|Title||Indonesia unveils plan to halve forest fires by 2019|
|Date||2018-01-23 PM 4:58:00||Hit||252|
The Indonesian government unveils a two-fold plan to reduce land and forest fire hotspots by protecting peat forests.
First is ensuring that the 24,000 square kilometers (9,266 square miles) of degraded peat areas slated to be restored by Indonesia’s peatland restoration agency (BRG) are not burned. Second is boosting prevention efforts in 731 villages in Sumatra and Kalimantan, the Indonesian portion of Borneo, identified as being historically prone to fires.
In all, the plan calls for the protection of 121,000 square kilometers (46,718 square miles) of land, which, if kept successfully free of fire by 2019, will reduce the anticipated number of hotspots by 49 per cent compared to business-as-usual levels.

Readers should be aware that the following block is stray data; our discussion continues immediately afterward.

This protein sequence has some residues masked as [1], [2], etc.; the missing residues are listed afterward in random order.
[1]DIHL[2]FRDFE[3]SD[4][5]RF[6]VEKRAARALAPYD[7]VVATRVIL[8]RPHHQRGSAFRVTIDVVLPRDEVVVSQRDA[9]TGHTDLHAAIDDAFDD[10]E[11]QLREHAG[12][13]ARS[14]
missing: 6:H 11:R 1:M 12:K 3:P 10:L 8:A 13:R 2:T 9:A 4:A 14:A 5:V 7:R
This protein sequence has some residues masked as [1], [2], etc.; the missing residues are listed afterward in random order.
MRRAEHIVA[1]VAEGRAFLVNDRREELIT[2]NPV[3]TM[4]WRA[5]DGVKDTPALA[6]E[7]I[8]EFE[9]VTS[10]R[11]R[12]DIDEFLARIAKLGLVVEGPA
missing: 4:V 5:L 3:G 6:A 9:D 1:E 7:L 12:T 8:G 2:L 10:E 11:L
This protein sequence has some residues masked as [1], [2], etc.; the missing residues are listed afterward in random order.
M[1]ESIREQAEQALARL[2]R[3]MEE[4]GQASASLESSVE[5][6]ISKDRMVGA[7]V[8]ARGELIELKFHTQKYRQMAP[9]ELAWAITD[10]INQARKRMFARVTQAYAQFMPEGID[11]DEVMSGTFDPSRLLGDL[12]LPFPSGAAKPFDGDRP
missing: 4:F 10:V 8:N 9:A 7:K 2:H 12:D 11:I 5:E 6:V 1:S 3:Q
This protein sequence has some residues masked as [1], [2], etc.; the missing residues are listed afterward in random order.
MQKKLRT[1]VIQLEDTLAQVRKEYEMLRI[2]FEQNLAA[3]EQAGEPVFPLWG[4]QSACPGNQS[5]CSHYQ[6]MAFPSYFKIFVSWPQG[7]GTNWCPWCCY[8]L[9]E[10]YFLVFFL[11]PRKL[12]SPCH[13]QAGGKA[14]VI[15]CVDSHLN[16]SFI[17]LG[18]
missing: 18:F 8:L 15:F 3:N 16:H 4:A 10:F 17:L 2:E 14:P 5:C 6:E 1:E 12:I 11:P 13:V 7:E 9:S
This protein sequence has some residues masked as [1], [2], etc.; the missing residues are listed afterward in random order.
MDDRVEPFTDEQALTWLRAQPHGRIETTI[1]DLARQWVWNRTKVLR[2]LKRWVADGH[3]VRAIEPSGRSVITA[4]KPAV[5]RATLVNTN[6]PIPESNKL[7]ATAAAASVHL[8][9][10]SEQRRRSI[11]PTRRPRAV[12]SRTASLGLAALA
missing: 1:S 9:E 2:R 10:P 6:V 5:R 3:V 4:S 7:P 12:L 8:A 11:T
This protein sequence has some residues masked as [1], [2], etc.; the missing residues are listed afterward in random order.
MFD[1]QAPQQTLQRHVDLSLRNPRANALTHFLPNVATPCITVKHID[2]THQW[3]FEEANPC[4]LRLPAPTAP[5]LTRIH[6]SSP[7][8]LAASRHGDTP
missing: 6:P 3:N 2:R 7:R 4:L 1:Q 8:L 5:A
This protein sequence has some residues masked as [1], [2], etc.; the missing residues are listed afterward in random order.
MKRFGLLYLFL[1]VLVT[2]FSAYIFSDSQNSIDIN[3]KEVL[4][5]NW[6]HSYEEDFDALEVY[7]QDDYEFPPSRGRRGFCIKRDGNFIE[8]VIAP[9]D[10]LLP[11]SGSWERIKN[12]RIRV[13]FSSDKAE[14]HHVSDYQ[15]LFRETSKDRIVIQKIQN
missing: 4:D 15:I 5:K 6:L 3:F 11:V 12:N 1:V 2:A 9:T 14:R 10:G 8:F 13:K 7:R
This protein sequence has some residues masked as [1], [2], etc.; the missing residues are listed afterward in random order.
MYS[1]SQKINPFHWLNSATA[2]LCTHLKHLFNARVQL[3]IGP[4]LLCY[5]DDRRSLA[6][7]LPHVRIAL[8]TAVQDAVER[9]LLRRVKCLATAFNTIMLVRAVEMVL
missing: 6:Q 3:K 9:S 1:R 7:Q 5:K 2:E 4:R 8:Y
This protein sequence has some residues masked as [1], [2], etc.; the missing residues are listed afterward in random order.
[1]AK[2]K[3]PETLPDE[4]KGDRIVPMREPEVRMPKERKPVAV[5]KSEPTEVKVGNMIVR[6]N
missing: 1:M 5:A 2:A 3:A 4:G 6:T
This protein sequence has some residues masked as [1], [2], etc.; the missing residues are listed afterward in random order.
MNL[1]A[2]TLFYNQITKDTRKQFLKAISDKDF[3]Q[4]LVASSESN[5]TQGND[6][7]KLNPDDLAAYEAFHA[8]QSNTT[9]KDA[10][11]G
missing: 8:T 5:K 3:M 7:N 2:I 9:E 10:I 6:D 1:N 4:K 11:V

Five action plans
Because of its wide scope, the plan will involve multiple government agencies and require at least 39 trillion rupiah ($2.73 billion) in funding.
It comprises five action plans, the first of which is to provide economic incentives and disincentives. Each of the fire-prone villages, for instance, will be eligible for 300 million rupiah ($21,000) in funding if it manages to prevent land and forest fires for a full year.
The second action plan calls for empowering villagers and forest communities to prevent and tackle fires, while the third focuses on more stringent enforcement of existing laws and regulations on forest concessions.
Improving water management in peat forests, exploring weather modification techniques and developing wind farms make up the infrastructure-oriented fourth action plan. The last one calls for upgrading fire monitoring systems, setting up a crisis center and
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